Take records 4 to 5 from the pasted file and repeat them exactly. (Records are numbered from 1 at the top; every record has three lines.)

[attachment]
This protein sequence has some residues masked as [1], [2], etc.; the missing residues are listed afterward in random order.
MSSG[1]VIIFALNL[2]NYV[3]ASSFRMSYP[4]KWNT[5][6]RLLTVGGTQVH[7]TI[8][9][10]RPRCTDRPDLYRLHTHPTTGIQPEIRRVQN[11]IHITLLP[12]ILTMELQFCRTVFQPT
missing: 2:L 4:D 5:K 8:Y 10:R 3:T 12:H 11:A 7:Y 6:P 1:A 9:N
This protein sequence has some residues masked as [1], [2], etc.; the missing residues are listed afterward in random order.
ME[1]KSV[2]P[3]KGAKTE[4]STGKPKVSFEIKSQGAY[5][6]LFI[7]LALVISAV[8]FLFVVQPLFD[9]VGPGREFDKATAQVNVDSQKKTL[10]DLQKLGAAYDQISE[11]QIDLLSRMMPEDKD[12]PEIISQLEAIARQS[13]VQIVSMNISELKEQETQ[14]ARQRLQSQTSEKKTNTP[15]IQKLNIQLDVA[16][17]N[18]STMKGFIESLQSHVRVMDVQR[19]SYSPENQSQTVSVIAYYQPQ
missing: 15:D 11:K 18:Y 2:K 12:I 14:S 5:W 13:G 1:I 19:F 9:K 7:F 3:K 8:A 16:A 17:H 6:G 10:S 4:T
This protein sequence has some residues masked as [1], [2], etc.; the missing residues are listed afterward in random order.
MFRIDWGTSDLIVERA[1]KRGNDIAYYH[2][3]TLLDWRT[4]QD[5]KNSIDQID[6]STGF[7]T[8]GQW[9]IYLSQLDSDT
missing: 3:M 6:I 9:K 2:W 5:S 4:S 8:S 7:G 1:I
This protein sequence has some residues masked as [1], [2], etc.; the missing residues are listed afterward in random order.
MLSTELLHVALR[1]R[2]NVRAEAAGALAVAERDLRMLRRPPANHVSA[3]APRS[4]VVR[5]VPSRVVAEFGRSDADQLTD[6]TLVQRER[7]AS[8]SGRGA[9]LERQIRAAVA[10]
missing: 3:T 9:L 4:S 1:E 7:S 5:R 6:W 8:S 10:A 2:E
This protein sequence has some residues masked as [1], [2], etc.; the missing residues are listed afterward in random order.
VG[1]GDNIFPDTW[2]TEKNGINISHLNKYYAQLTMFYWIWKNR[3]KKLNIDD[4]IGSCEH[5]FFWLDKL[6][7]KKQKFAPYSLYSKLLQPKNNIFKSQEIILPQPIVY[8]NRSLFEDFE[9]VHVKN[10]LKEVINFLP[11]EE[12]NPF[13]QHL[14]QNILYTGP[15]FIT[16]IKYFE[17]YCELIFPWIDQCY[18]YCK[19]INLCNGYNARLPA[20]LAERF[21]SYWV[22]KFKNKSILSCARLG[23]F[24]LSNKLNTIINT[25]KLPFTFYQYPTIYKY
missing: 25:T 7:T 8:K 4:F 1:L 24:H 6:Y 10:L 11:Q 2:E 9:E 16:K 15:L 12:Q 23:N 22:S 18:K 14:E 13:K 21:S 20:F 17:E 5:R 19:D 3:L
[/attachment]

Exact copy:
This protein sequence has some residues masked as [1], [2], etc.; the missing residues are listed afterward in random order.
MLSTELLHVALR[1]R[2]NVRAEAAGALAVAERDLRMLRRPPANHVSA[3]APRS[4]VVR[5]VPSRVVAEFGRSDADQLTD[6]TLVQRER[7]AS[8]SGRGA[9]LERQIRAAVA[10]
missing: 3:T 9:L 4:S 1:E 7:S 5:R 6:W 8:S 10:A 2:E
This protein sequence has some residues masked as [1], [2], etc.; the missing residues are listed afterward in random order.
VG[1]GDNIFPDTW[2]TEKNGINISHLNKYYAQLTMFYWIWKNR[3]KKLNIDD[4]IGSCEH[5]FFWLDKL[6][7]KKQKFAPYSLYSKLLQPKNNIFKSQEIILPQPIVY[8]NRSLFEDFE[9]VHVKN[10]LKEVINFLP[11]EE[12]NPF[13]QHL[14]QNILYTGP[15]FIT[16]IKYFE[17]YCELIFPWIDQCY[18]YCK[19]INLCNGYNARLPA[20]LAERF[21]SYWV[22]KFKNKSILSCARLG[23]F[24]LSNKLNTIINT[25]KLPFTFYQYPTIYKY
missing: 25:T 7:T 8:K 4:F 1:L 24:H 6:Y 10:L 11:Q 2:E 9:E 16:K 15:L 12:Q 23:N 22:S 18:K 14:E 13:K 21:S 20:F 17:E 5:R 19:D 3:L